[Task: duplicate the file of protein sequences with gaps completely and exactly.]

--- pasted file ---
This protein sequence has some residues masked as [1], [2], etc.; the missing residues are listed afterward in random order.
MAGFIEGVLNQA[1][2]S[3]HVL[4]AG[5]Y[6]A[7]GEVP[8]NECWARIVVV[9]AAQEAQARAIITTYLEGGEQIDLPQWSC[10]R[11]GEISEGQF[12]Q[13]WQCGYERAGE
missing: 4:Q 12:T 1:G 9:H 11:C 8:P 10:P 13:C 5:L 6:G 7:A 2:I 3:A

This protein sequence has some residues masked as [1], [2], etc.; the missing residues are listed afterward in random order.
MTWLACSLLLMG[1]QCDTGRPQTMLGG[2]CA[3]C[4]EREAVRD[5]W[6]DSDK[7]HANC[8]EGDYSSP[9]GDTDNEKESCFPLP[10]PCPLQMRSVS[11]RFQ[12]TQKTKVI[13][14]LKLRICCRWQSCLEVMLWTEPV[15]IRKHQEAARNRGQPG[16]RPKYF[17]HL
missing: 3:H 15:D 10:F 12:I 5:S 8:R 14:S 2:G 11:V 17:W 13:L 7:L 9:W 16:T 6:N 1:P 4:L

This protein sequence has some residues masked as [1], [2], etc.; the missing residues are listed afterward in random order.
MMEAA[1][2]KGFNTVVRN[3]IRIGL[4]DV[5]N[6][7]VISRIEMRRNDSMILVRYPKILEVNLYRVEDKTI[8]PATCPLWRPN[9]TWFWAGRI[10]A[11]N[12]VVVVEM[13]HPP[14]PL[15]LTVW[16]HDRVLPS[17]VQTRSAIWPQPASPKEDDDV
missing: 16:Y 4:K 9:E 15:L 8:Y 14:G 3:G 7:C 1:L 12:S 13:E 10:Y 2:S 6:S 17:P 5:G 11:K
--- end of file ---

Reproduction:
This protein sequence has some residues masked as [1], [2], etc.; the missing residues are listed afterward in random order.
MAGFIEGVLNQA[1][2]S[3]HVL[4]AG[5]Y[6]A[7]GEVP[8]NECWARIVVV[9]AAQEAQARAIITTYLEGGEQIDLPQWSC[10]R[11]GEISEGQF[12]Q[13]WQCGYERAGE
missing: 4:Q 12:T 1:G 9:H 11:C 8:P 10:P 13:C 5:L 6:G 7:A 2:I 3:A

This protein sequence has some residues masked as [1], [2], etc.; the missing residues are listed afterward in random order.
MTWLACSLLLMG[1]QCDTGRPQTMLGG[2]CA[3]C[4]EREAVRD[5]W[6]DSDK[7]HANC[8]EGDYSSP[9]GDTDNEKESCFPLP[10]PCPLQMRSVS[11]RFQ[12]TQKTKVI[13][14]LKLRICCRWQSCLEVMLWTEPV[15]IRKHQEAARNRGQPG[16]RPKYF[17]HL
missing: 3:H 15:D 10:F 12:I 5:S 8:R 14:S 2:G 11:V 17:W 13:L 7:L 9:W 16:T 6:N 1:P 4:L

This protein sequence has some residues masked as [1], [2], etc.; the missing residues are listed afterward in random order.
MMEAA[1][2]KGFNTVVRN[3]IRIGL[4]DV[5]N[6][7]VISRIEMRRNDSMILVRYPKILEVNLYRVEDKTI[8]PATCPLWRPN[9]TWFWAGRI[10]A[11]N[12]VVVVEM[13]HPP[14]PL[15]LTVW[16]HDRVLPS[17]VQTRSAIWPQPASPKEDDDV
missing: 16:Y 4:K 9:E 15:L 8:Y 14:G 3:G 7:C 1:L 12:S 13:E 10:Y 2:S 6:S 17:P 5:G 11:K